Tuesday, March 7, 2023

Foothill stages terrific 'Into the Woods'


Kama Belloni (left) as Jack's mother,  Ryan Liu as Jack and Mateo Urquidez handling Milky White. (David Allen photo)

Combine Little Red Riding Hood, Cinderella, Jack of beanstalk fame and Rapunzel with some other characters and you get the 1987 Tony-winning musical “Into the Woods” with music and lyrics by Stephen Sondheim and a book by James Lapine, being given a terrific production by Foothill Music Theatre.

Opening with the classic lines, “Once upon a time,” the show has each major character saying, “I wish.” While those wishes come true in the first act, which is mostly bright with some chuckles along the way, the second act turns darker. There’s very little happily ever after.

Foothill director Milissa Carey skillfully guides the 20-member cast, a mix of students and community members. Each performer creates a believable character and blends into the ensemble. Because every performer does so well, it’s difficult to single anyone out.

The story is introduced by the affable narrator (Michael Paul Hirsch, who also plays the mysterious man).

Soon we meet Cinderella (Sam Mills), who wishes to go to the festival. Then there’s Little Red Riding Hood (Mai Abe), who buys bread from the Baker (James Schott) and the Baker’s Wife (Alicia Teeter) before going into the woods to visit her grandmother.

The not-too-bright Jack (Ryan Liu) has a pet cow, Milky White (manipulated by Mateo Urquidez), but she gives no milk. Therefore, his mother (Kama Belloni) wants to sell her.

The baker and his wife want a child, but they learn from the witch (Caitlin Gjerdrum) that she has put a spell on his house, rendering him childless because his father made a mess of her garden.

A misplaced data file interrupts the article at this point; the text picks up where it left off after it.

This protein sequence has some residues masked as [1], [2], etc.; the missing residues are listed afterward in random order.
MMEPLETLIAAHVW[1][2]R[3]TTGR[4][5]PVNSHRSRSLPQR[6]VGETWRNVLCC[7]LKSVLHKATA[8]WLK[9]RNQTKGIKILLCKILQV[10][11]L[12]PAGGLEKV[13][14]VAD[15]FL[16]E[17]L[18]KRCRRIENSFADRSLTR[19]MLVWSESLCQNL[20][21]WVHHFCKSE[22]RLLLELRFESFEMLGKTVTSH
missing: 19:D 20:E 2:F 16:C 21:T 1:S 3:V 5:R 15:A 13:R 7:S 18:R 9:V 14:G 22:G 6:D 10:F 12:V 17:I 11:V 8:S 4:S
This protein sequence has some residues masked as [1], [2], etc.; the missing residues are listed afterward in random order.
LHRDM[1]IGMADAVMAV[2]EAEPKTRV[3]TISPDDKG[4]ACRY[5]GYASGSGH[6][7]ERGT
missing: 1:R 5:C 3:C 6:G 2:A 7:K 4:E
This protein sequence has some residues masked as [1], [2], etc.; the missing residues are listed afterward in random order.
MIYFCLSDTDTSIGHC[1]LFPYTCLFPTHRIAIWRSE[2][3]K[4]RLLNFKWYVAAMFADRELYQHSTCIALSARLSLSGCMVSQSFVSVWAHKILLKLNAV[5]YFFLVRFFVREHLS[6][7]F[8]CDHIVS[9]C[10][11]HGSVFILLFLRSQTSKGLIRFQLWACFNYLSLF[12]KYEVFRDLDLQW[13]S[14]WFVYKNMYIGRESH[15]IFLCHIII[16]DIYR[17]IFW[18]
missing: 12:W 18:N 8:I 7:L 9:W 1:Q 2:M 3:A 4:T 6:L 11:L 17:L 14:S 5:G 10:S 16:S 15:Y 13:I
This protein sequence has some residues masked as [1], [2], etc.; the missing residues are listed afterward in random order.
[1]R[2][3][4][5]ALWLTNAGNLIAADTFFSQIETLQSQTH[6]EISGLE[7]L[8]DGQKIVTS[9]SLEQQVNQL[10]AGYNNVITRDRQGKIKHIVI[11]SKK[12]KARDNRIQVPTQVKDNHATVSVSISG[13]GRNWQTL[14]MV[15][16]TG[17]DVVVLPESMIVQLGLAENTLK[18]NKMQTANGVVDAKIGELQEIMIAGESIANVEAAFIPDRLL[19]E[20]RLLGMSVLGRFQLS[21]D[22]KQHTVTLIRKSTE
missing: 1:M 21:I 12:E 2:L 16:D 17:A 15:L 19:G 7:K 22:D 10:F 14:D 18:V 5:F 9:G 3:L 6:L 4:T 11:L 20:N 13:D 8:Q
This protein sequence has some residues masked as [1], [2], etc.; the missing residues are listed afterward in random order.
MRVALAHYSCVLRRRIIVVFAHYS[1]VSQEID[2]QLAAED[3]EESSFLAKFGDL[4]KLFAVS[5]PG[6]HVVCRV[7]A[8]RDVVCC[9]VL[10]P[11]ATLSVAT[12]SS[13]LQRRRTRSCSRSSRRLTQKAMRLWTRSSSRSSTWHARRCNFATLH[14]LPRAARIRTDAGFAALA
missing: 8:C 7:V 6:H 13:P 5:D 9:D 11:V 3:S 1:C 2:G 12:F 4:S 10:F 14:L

In order to break the spell, they must go into the woods to find four items in three days. In their quest, they encounter the other fairy tale characters.

This show features Sondheim’s memorable music as well as his fast-paced, witty lyrics. For example, Jack’s mother sings that Milky White’s “withers wither with her,” and the witch names all the vegetables, such as rutabaga and arugula, that the baker’s father ruined.

In addition to Carey’s direction and the talented cast, this production benefits from Yusuke Soi’s set design, which easily flows from one setting to the next despite the small stage.

Also noteworthy are the costumes by Sharon Peng, choreography by Kayvon Kordestani, sound by Andy Heller and lighting by Pamila Gray. Music director Michael Horsley leads the nine-member orchestra, seated upstage, from the keyboard.

Despite its fairy tale themes and because of the events of the second act, this show isn’t suitable for youngsters.

Running about two hours and 40 minutes with an intermission, “Into the Woods” will continue through March 19 in the Lohman Theatre at Foothill College, 12345 El Monte Road, Los Altos Hills. For tickets and information, call (650) 949-7360 or visit www.foothill.edu/theatre.







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